The Curing of a Bibliomaniac Part 3: Flesh and Blood (Michael Cunningham,1995)

Flesh and Blood - Michael Cunningham

Flesh and Blood – Michael Cunningham

Books read: 3/26. Weeks remaining: 48

 

Her name was Magda, like one of the Gabor sisters. Constantine lost himself in her the way a coin gets lost through a storm drain. With Magda he felt himself falling and then shining up from the darkness, a prize, hidden and hard to reach.   

 

 

 

 

Michael Cunningham is the crazy-gifted author of The Hours, which the 2002 movie was based on, and Specimen Days, the altogether more peculiar but stunning novel that I read at university, no doubt for a postmodern literature unit.

At the risk of devolving into boring uni-speak, I would call this thoroughly modernist and thus very different from The Hours and Specimen Days, though I picked it up based on how good these were.

And possibly because I have a fetish for these worn orange Penguin spines.

And possibly because I have a fetish for these worn orange Penguin spines.

This is closer in style to Jonathan Franzen’s The Corrections, though it came out six years earlier… a fat, glorious American family saga to curl up with, spanning the multiple generations that live between 1935 and 2035.

Constantine, a Greek migrant, works to achieve the American dream for his wife, Mary, and three children; but one by one, they reject everything he has tried to give.

What had happened? Someone like Billy, a man so well provided for, should be devouring the world. He should be striding through his life, able as a horse, smart as a wolf, squeezing the rich meek blood out of women’s hearts. When Mary’d given birth to a son, Constantine had imagined himself taking handfuls of the future and stuffing them in his mouth. Daughters, even the best of them, disappeared into the lives of men. But a son carried you. His pleasures included you; you lived in your skin and you lived in his as well.

Constantine and Mary do not understand their children or the pathways they choose. Susan, Billy and Zoe struggle to leave their never-quite-happy family home behind, but cannot altogether succeed. They and their own children carry its burdens everywhere they go.

She looked at the man in the wig, who stood like a crazy goddess of propriety and delusion, his sharp face jutting out from between the silver curtains of his wig and piles of colored bracelets winking on his arms. Zoe thought of Alice on the far side of the looking glass, an innocent and sensible girl. What Alice brought to Wonderland was her calm good sense, her Englishness. She saved herself by being correct, by listening seriously to talking animals and crazy people.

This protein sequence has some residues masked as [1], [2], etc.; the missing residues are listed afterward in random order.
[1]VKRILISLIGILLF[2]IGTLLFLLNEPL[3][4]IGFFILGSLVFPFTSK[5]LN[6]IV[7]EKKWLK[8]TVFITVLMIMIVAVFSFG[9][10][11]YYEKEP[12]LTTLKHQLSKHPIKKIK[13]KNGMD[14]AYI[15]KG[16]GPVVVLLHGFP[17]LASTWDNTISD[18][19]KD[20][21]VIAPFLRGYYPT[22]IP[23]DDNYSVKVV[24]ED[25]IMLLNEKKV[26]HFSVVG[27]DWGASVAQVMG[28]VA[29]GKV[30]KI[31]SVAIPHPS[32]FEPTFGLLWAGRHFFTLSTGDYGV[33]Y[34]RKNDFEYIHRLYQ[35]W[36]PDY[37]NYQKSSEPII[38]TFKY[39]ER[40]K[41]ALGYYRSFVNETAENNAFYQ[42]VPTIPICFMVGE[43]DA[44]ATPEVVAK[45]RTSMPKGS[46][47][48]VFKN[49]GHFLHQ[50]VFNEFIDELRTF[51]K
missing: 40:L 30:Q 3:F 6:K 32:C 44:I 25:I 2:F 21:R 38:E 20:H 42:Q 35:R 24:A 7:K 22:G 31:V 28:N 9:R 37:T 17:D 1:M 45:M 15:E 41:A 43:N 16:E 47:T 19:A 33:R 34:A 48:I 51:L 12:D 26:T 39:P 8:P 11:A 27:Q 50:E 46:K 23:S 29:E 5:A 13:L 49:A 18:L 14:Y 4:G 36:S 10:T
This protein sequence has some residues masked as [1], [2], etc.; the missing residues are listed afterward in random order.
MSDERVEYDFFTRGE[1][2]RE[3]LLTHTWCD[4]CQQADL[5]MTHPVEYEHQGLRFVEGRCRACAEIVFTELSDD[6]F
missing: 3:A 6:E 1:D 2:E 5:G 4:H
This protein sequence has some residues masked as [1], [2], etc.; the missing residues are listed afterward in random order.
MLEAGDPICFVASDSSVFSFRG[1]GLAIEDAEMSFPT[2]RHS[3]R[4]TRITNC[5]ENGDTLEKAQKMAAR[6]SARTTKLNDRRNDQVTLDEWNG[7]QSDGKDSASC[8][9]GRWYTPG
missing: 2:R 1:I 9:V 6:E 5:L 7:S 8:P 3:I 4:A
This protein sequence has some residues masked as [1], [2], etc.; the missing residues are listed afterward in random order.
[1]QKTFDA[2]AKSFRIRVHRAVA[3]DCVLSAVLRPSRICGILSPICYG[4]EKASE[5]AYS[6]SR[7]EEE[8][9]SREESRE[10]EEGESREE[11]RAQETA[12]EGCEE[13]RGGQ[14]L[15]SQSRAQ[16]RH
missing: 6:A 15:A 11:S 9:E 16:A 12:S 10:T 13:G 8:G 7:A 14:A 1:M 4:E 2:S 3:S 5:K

The 100-year structure gives a steady, driving force that anchors the dreamy delicacy of Cunningham’s prose, the sense of meanings breathing beneath ordinary things. He articulates the consciousness of all human beings, lonely inside their own skins and experiencing the world in ways they cannot describe to others:

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Cunningham’s is the kind of writing I love most, the kind that must send would-be novelists into fits of despair and self-doubt. This is both a compulsive read and an exhilarating one: it’s soul-food.

It will take some self-control to move on to D, without just picking up the next Cunningham book on my shelf (A Home at the End of the World, in case you were wondering). But… what’s this? My friend Sturdy has just dropped off Robert Galbraith’s Silkworm! Perhaps an interlude is in order…

Keep it or let it go? Going to keep this one, and try to foist it upon loved ones one by one.

More on The Curing of a Bibliomaniac here.

 

The Corrections (Jonathan Franzen, 2001)

The Corrections

The Corrections

 

The Corrections has sat on my bookshelf for five or six years now, and even five years ago it was a while since it had been the New Great American Novel.

 

 

 

The prospect of a trip to Mauritius in not-quite-swimming weather made me determined to read one of the fattest, most promising novels on my shelf, one I’d been Intending to Get To  for a Long Time, and The Corrections fit the bill nicely.

For those, like me, who have been living under a rock (until I actually got to the land of sea and sun I hadn’t so much as read the blurb on the back cover, having picked this up on reputation alone) this is the story of Enid and her family.

Enid and Alfred’s kids are grown up and far-flung from their Midwest family home. The family’s decidedly not close-knit, but as Parkinson’s disintegrates the man who was once Alfred, Enid embarks on a mission to bring everyone together for One Last Family Christmas.

I get up to here on the blurb before getting a sinking feeling, having fresh knowledge of how a family Christmas, once gone, won’t ever be the same again. I seem to have a positive talent for choosing books and movies that have barbs like this in the tail these days, catching me unawares and prompting spontaneous fits of eye leakage.